This document explains what GRE keepalives are and how they work. The
GRE tunnel keepalives are not supported in conjunction with the
tunnel protection ipsec profile command. This
document discusses this issue.
GRE keepalives are not supported together with IPSec tunnel
protection under any circumstances.
There are no specific requirements for this document.
This document is not restricted to specific software and hardware
For more information on document conventions, refer to the
Technical Tips Conventions.
GRE tunnels are designed to be completely stateless. This means that
each tunnel end-point does not keep any information about the state or
availability of the remote tunnel end-point. A consequence of this is that the
local tunnel end-point router does not have the ability to bring the line
protocol of the GRE Tunnel interface down if the remote end of the tunnel is
unreachable. The ability to mark an interface as down when the remote end of
the link is not available is used in order to remove any routes (specifically
static routes) in the routing table that use that interface as the outbound
interface. Specifically, if the line protocol for an interface is changed to
down, then any static routes that point out that interface are removed from the
routing table. This allows for the installation of an alternate (floating)
static route or for Policy Based Routing (PBR) to select an alternate next-hop
Normally, a GRE Tunnel interface comes up as soon as it is configured
and it stays up as long as there is a valid tunnel source address or interface
which is up. The tunnel destination IP address must also be routable. This is
true even if the other side of the tunnel has not been configured. This means
that a static route or PBR forwarding of packets via the GRE tunnel interface
remains in effect even though the GRE tunnel packets do not reach the other end
of the tunnel.
Before GRE keepalives were implemented, there were only three reasons
for a GRE tunnel to shut down:
There is no route to the tunnel destination address.
The interface that anchors the tunnel source is down.
The route to the tunnel destination address is through the tunnel
These three rules (missing route, interface down and mis-routed tunnel
destination) are problems local to the router at the tunnel endpoints and do
not cover problems in the intervening network. For example, these rules do not
cover the case in which the GRE tunneled packets are successfully forwarded,
but are lost before they reach the other end of the tunnel. This causes data
packets that go through the GRE tunnel to be "black holed", even though an
alternate route that uses PBR or a floating static route via another interface
is potentially available. Keepalives on the GRE tunnel interface are used in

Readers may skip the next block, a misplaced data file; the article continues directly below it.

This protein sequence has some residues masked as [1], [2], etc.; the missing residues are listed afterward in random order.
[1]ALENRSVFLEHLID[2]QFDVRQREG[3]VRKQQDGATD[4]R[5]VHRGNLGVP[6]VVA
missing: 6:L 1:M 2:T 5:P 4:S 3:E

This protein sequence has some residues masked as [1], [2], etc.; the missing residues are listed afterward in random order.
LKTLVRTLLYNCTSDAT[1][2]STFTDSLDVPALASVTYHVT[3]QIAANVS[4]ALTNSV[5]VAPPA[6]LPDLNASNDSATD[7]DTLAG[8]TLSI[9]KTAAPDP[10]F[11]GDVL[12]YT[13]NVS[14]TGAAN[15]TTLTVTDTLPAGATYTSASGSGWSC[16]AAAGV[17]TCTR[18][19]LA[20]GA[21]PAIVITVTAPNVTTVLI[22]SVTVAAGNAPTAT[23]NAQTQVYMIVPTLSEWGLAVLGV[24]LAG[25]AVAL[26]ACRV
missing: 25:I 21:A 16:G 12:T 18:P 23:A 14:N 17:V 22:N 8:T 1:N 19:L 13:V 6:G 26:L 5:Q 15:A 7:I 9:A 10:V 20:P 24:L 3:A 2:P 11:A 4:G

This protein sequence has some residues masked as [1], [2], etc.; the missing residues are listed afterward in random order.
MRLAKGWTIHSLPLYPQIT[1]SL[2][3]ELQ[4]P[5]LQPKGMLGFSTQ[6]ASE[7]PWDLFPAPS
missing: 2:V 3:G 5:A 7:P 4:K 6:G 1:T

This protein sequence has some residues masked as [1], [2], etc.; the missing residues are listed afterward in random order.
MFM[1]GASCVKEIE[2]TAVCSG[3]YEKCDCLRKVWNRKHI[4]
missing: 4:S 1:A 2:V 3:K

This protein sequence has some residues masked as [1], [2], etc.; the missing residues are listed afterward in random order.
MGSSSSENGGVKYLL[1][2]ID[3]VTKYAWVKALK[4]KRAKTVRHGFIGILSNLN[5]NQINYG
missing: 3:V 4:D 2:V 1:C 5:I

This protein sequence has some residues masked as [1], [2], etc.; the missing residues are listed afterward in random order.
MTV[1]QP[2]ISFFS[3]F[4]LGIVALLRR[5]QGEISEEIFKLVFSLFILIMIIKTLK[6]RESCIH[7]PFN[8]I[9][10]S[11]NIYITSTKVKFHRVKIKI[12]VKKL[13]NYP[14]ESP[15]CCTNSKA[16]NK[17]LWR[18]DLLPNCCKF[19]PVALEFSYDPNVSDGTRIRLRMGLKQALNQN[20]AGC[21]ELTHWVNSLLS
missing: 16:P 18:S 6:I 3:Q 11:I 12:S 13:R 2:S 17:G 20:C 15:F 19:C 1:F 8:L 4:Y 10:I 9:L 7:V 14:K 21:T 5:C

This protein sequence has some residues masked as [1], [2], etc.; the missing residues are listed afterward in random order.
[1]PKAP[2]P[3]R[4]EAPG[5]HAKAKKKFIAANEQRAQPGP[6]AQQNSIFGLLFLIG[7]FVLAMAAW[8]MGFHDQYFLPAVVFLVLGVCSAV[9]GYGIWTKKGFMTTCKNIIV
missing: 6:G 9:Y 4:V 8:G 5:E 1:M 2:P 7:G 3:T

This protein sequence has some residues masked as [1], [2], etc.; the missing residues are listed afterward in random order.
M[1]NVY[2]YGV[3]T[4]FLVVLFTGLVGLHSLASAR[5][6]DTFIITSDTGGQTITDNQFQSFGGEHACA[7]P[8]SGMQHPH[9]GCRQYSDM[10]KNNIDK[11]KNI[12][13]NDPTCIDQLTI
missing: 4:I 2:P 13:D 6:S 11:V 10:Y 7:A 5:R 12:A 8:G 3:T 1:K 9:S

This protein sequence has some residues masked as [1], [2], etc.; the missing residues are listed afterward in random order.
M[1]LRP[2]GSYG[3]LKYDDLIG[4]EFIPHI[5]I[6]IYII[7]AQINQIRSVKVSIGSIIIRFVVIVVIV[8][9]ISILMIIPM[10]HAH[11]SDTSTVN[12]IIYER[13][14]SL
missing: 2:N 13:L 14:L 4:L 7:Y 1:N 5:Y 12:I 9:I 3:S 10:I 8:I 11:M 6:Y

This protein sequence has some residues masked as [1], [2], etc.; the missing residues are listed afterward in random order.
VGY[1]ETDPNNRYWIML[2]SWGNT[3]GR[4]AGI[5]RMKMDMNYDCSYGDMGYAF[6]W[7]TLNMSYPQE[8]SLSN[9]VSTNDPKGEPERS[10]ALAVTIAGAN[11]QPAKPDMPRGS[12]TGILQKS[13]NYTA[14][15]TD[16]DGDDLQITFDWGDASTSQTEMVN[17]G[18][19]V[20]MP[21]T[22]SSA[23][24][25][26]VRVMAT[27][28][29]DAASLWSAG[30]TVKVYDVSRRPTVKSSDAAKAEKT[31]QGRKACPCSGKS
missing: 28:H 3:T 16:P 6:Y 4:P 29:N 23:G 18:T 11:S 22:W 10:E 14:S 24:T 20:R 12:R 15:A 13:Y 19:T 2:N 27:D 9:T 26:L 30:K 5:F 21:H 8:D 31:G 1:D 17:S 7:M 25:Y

order to solve this issue in the same way as keepalives are used on physical
With Cisco IOS® Software Release 12.2(8)T, it is possible to configure
keepalives on a point-to-point GRE tunnel interface. With this change, the
tunnel interface dynamically shuts down if the keepalives fail for a certain
period of time. In order to better understand how GRE tunnel keepalives work,
these sections discuss some other common keepalive mechanisms.
Keepalive messages are sent by one network device via a physical or
virtual circuit to inform another network device that the circuit between them
still functions. The keepalive interval is the period of time between each
keepalive message that is sent by a network device. The keepalive retries is
the number of times that the device continues to send keepalive packets without
response before the interface is brought down.
On broadcast media like an Ethernet, keepalives are slightly different.
Since there are many possible neighbors on the Ethernet, the keepalive is not
designed to determine if the path to any one particular neighbor on the wire is
available. It is only designed to check that the local system has read and
write access to the Ethernet wire itself. The router produces an Ethernet
packet with itself as the source and destination MAC-address and a special
Ethernet type code of 0x9000. The Ethernet hardware sends this packet onto the
Ethernet wire and then immediately receives this packet back again. This checks
the sending and receiving hardware on the Ethernet adapter and the basic
integrity of the wire.
Another well known keepalive mechanism is serial keepalives for HDLC.
Serial keepalives are sent back and forth between two routers and the
keepalives are acknowledged. With the use of sequence numbers, each router
keeps track of the keepalive packets sent and acknowledged. In this way, the
remote routers look at each others keepalives and track if the keepalives they
send are received.
As an illustration of how serial keepalives work, Router 1 and Router 2
are directly connected via Serial0/0 and Serial2/0 respectively. In the
Router 1 output, Serial 0/0 is shut down purposely.
This causes Router 2 to miss three keepalives in order to illustrate how this
failure causes Router 2 to shut down Serial2/0 when keepalives are missed.
This is sample output from the debug serial
interface command for an HDLC connection when keepalives are
enabled. When the difference in the values in the myseq and mineseen fields
exceeds 3 on Router 2, the line goes down and the interface is reset.
17:21:09.685: Serial0/0: HDLC myseq 0, mineseen 0*, yourseen 1, line up
17:21:19.725: Serial0/0: HDLC myseq 1, mineseen 1*, yourseen 2, line up
17:21:29.753: Serial0/0: HDLC myseq 2, mineseen 2*, yourseen 3, line up
17:21:39.773: Serial0/0: HDLC myseq 3, mineseen 3*, yourseen 4, line up
17:21:49.805: Serial0/0: HDLC myseq 4, mineseen 4*, yourseen 5, line up
17:21:59.837: Serial0/0: HDLC myseq 5, mineseen 5*, yourseen 6, line up
17:22:09.865: Serial0/0: HDLC myseq 6, mineseen 6*, yourseen 7, line up
17:22:19.905: Serial0/0: HDLC myseq 7, mineseen 7*, yourseen 8, line up
17:22:29.945: Serial0/0: HDLC myseq 8, mineseen 8*, yourseen 9, line up
17:22:39.965: Serial0/0: HDLC myseq 9, mineseen 9*, yourseen 10, line up
17:22:42.225: %LINK-5-CHANGED: Interface Serial0/0, changed state
to administratively down
17:22:43.245: %LINEPROTO-5-UPDOWN: Line protocol on Interface Serial0/0,
changed state to down